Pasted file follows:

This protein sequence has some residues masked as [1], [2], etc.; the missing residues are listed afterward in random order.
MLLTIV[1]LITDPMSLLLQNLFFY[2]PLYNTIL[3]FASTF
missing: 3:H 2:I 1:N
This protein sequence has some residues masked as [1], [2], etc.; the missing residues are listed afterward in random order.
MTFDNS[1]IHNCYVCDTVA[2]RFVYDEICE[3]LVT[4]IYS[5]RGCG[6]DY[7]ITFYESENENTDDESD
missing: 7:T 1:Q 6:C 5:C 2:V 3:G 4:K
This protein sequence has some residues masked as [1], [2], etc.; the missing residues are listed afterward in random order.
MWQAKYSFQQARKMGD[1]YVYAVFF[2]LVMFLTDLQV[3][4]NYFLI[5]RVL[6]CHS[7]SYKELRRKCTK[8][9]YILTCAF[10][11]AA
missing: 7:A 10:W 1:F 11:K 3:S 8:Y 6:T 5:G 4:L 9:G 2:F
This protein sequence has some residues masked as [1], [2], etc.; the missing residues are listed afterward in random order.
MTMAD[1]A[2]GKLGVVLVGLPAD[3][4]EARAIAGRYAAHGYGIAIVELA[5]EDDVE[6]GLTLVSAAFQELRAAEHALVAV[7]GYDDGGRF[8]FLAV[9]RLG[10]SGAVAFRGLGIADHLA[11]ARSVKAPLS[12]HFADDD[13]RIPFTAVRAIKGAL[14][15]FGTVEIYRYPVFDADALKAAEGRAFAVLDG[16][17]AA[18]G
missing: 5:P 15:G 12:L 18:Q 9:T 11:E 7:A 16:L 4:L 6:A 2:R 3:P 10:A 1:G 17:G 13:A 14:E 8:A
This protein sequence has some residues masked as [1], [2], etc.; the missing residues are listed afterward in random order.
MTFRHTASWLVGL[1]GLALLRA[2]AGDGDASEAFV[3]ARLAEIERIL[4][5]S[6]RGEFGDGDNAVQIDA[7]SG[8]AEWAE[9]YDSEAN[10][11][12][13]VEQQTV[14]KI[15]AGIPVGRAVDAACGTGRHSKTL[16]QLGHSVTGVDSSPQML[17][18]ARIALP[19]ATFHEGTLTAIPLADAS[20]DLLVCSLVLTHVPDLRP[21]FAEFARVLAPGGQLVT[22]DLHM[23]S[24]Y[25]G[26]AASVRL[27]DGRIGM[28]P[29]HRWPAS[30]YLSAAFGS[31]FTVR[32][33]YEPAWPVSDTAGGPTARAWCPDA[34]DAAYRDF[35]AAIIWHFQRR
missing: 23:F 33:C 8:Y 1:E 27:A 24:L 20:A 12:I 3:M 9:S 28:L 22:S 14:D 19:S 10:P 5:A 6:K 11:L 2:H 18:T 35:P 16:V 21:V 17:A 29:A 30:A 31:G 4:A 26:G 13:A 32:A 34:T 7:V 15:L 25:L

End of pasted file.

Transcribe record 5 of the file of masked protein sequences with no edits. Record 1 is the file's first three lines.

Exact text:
This protein sequence has some residues masked as [1], [2], etc.; the missing residues are listed afterward in random order.
MTFRHTASWLVGL[1]GLALLRA[2]AGDGDASEAFV[3]ARLAEIERIL[4][5]S[6]RGEFGDGDNAVQIDA[7]SG[8]AEWAE[9]YDSEAN[10][11][12][13]VEQQTV[14]KI[15]AGIPVGRAVDAACGTGRHSKTL[16]QLGHSVTGVDSSPQML[17][18]ARIALP[19]ATFHEGTLTAIPLADAS[20]DLLVCSLVLTHVPDLRP[21]FAEFARVLAPGGQLVT[22]DLHM[23]S[24]Y[25]G[26]AASVRL[27]DGRIGM[28]P[29]HRWPAS[30]YLSAAFGS[31]FTVR[32][33]YEPAWPVSDTAGGPTARAWCPDA[34]DAAYRDF[35]AAIIWHFQRR
missing: 23:F 33:C 8:Y 1:E 27:A 24:L 20:A 12:I 3:M 9:S 28:L 22:S 14:D 19:S 10:P 5:A 6:K 11:L 2:H 18:T 35:P 16:V 21:V 17:A 29:A 30:A 31:G 4:A 26:G 13:A 32:A 34:T 7:V 15:L 25:L